CYNICISM: A brief look at a troubling topic

Dave Maxwell

CYNICISM: A brief look at a troubling topic

A marble head of Socrates
A marble head of Socrates in the Louvre
Bornc. 470 BC[1]
Died399 BC (aged approximately 71)
Cause of deathExecution by forced suicide by poisoning
EraAncient Greek philosophy
RegionWestern philosophy
SchoolClassical Greek philosophy
Notable students
Main interests
Epistemology, ethics, teleology
Notable ideas

Socrates (/ˈsɒkrətz/;[2] Ancient Greek: Σωκράτης Sōkrátēs [sɔːkrátɛːs]; c. 470 – 399 BC[3][4]) was a Greek philosopher from Athens who is credited as one of the founders of Western philosophy, and as being the first moral philosopher[5][6] of the Western ethical tradition of thought.[7][8][9] An enigmatic figure, he authored no texts, and is known chiefly through the accounts of classical writers composing after his lifetime, particularly his students Plato and Xenophon. Other sources include the contemporaneous Antisthenes, Aristippus, and Aeschines of Sphettos. Aristophanes, a playwright, is the main contemporary author to have written plays mentioning Socrates during Socrates' lifetime, although a fragment of Ion of Chios' Travel Journal provides important information about Socrates' youth.[10][11]

Plato's dialogues are among the most comprehensive accounts of Socrates to survive from antiquity, from which Socrates has become renowned for his contributions to the fields of ethics and epistemology. It is this Platonic Socrates who lends his name to the concepts of Socratic irony and the Socratic method, or elenchus. However, questions remain regarding the distinction between the real-life Socrates and Plato's portrayal of Socrates in his dialogues.[12]

Socrates exerted a strong influence on philosophers in later antiquity and in the modern era. Depictions of Socrates in art, literature and popular culture have made him one of the most widely known figures in the Western philosophical tradition.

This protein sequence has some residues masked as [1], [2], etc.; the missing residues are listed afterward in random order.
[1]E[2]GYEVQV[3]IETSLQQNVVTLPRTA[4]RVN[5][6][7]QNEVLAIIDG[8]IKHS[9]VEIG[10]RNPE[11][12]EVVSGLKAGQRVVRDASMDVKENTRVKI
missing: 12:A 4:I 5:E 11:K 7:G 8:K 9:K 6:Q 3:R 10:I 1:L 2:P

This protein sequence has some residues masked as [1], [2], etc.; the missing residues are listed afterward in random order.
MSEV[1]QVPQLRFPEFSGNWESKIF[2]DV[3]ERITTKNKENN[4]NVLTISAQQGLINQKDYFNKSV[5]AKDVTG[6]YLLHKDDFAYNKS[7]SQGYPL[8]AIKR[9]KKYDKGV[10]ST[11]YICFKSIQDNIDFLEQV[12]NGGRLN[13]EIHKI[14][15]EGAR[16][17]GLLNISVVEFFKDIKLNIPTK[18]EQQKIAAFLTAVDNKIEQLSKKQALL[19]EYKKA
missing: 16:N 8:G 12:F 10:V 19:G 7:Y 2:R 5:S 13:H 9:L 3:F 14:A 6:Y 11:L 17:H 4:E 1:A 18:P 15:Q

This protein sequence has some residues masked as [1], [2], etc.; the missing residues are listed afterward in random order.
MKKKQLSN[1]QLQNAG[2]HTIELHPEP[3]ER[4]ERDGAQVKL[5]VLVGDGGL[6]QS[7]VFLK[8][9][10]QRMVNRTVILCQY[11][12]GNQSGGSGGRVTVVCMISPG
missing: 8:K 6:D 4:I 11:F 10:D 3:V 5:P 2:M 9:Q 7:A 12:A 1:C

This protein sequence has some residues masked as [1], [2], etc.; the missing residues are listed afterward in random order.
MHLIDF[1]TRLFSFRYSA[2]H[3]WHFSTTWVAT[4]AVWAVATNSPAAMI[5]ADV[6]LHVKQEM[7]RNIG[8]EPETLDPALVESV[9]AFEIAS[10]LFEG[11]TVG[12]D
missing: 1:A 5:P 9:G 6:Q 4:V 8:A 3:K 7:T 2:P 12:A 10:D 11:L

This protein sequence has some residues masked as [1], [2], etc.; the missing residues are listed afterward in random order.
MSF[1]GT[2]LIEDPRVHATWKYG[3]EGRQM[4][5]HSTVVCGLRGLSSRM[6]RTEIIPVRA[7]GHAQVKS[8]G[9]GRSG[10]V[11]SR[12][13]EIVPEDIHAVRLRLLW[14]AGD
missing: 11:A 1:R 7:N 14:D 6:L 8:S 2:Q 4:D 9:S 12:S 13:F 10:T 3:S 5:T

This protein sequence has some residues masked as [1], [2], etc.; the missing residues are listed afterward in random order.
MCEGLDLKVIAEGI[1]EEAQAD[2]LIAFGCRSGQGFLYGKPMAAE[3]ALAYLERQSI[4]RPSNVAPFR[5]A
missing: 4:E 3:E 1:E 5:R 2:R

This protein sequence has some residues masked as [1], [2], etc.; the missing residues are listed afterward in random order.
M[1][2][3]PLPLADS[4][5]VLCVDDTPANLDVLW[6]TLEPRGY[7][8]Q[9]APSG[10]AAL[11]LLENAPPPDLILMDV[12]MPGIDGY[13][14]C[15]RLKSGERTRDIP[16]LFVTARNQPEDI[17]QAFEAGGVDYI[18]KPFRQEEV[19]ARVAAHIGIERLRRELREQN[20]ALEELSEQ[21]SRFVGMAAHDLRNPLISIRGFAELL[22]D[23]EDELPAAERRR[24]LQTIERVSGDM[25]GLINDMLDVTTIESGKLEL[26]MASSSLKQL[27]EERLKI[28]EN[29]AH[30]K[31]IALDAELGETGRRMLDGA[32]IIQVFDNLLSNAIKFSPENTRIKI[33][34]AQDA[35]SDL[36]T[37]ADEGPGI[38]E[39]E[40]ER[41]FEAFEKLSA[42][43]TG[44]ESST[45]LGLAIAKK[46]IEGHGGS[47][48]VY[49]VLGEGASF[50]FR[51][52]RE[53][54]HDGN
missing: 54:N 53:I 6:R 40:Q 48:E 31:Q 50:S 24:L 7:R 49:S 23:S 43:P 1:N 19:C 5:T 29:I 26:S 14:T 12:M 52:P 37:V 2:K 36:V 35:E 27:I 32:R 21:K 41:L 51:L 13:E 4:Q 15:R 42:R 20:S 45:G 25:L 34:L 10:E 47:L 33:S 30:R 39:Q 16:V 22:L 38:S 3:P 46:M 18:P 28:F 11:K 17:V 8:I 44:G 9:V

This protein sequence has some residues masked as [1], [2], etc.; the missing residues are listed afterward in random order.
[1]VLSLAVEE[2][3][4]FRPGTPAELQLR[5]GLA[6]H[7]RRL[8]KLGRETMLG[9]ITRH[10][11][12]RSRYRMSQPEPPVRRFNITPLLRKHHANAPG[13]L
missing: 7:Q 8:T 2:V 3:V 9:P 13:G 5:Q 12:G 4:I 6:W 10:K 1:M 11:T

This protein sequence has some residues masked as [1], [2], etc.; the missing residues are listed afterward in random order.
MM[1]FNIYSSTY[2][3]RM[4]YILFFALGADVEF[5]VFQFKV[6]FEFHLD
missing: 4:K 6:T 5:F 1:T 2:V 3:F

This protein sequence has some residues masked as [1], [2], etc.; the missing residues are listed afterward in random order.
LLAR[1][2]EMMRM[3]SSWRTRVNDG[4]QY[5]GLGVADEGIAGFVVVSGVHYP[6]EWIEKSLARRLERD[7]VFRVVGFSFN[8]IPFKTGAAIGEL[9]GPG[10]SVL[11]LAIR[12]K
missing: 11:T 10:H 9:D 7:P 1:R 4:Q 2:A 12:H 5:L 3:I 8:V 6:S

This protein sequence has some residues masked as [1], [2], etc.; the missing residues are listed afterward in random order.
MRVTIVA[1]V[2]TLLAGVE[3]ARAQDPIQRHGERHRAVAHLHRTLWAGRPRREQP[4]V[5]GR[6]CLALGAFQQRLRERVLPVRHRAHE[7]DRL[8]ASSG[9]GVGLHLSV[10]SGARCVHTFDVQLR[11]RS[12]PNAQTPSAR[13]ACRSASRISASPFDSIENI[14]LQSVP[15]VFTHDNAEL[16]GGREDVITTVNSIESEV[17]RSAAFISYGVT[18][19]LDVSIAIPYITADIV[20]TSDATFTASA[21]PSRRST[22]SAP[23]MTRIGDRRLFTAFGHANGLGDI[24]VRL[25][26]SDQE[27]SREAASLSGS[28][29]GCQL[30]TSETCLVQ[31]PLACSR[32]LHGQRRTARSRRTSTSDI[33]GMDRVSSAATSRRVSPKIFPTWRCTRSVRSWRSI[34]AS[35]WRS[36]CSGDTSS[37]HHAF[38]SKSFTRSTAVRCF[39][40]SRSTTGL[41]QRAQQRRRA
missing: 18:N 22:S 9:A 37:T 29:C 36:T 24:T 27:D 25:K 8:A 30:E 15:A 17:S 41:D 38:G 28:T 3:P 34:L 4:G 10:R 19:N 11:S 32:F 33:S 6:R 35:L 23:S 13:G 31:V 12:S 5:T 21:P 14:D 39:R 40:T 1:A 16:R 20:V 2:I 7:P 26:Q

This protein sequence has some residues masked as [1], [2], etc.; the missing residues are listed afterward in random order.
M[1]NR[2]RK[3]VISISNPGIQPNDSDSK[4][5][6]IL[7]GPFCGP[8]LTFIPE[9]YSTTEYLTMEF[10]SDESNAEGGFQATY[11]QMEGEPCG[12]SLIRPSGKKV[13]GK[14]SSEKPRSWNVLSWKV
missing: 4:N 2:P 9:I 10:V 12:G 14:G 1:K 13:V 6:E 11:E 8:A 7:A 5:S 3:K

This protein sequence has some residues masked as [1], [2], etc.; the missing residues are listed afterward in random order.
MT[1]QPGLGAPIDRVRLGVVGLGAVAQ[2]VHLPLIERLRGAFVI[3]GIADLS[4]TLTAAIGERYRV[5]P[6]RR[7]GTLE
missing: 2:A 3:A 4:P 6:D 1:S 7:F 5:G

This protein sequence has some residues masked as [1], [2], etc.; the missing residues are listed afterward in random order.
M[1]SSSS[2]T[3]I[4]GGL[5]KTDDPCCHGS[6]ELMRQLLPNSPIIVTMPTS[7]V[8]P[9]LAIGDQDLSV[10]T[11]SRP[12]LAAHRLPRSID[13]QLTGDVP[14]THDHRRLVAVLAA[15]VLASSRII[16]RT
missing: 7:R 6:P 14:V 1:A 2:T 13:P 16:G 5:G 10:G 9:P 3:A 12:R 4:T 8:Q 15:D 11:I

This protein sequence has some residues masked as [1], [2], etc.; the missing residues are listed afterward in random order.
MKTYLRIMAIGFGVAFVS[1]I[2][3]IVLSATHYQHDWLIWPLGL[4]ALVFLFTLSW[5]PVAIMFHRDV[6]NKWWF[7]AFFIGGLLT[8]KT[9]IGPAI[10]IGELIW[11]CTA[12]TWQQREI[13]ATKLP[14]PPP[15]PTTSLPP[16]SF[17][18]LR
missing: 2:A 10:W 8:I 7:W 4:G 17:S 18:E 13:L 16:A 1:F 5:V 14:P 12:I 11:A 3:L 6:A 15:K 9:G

1. ^ Kraut, Richard (16 August 2017). "Socrates". Encyclopedia Britannica. Encyclopedia Britannica, Inc. Archived from the original on 20 October 2017. Retrieved 20 November 2017.
  2. ^ Jones, Daniel; Roach, Peter, James Hartman and Jane Setter, eds. Cambridge English Pronouncing Dictionary. 17th edition. Cambridge UP, 2006.
  3. ^ Easterling, P. E. (1997). The Cambridge Companion to Greek Tragedy. Cambridge University Press. p. 352. ISBN 978-0-521-42351-9. Archived from the original on 1 December 2017. Retrieved 19 November 2017.
  4. ^ Smith, Nicholas D.; Woodruff, Paul (2000). Reason and Religion in Socratic Philosophy. Oxford University Press. p. 154. ISBN 978-0-19-535092-0. Archived from the original on 1 December 2017. Retrieved 19 November 2017. 469 or 468 (corresponding to the fourth year of the 77th Olympiad), according to Apollodorus...But the year of Socrates's birth is probably only an inference from...Plato [who] has Socrates casually describe himself as having lived seventy years.
  5. ^ James Rachels, The Legacy of Socrates: Essays in Moral Philosophy Archived 1 December 2017 at the Wayback Machine Columbia University Press, 2007 ISBN 0-231-13844-X Accessed 24 November 2017
  6. ^ Gregory Vlastos (1991). Socrates, Ironist and Moral Philosopher. Cornell University Press. p. 43. ISBN 978-0-8014-9787-2.
  7. ^ Moral Philosophy – The Discovery of Ethics : Socrates Archived 18 August 2017 at the Wayback Machine Jacques Maritain Center Accessed 24 November 2017
  8. ^ Peter Singer (1985) – Encyclopædia Britannica Archived 20 December 2016 at the Wayback Machine Chicago, 1985, pp. 627–648 Accessed 24 November 2017
  9. ^ Anne Rooney – The Story of Philosophy: From Ancient Greeks to Great Thinkers of Modern Times Archived 1 August 2018 at the Wayback Machine (search page) Archived 1 December 2017 at the Wayback Machine Arcturus Publishing, 2014 ISBN 1-78212-995-2 Accessed 24 November 2017
  10. ^ Charles H. Kahn (1998) – Ethics Archived 22 December 2017 at the Wayback Machinep. 42 Archived 22 December 2017 at the Wayback Machine, Cambridge University Press. 1998 ISBN 0-521-38832-5 Accessed 22 December 2017
  11. ^ Stern, T (2013) – Philosophy and Theatre: An Introduction Archived 22 December 2017 at the Wayback Machineix Archived 22 December 2017 at the Wayback Machine Routledge 2013 ISBN 1-134-57591-2 Accessed 22 December 2017
  12. ^ Kofman, Sarah (1998). Socrates: Fictions of a Philosopher. p. 34. ISBN 978-0-8014-3551-5.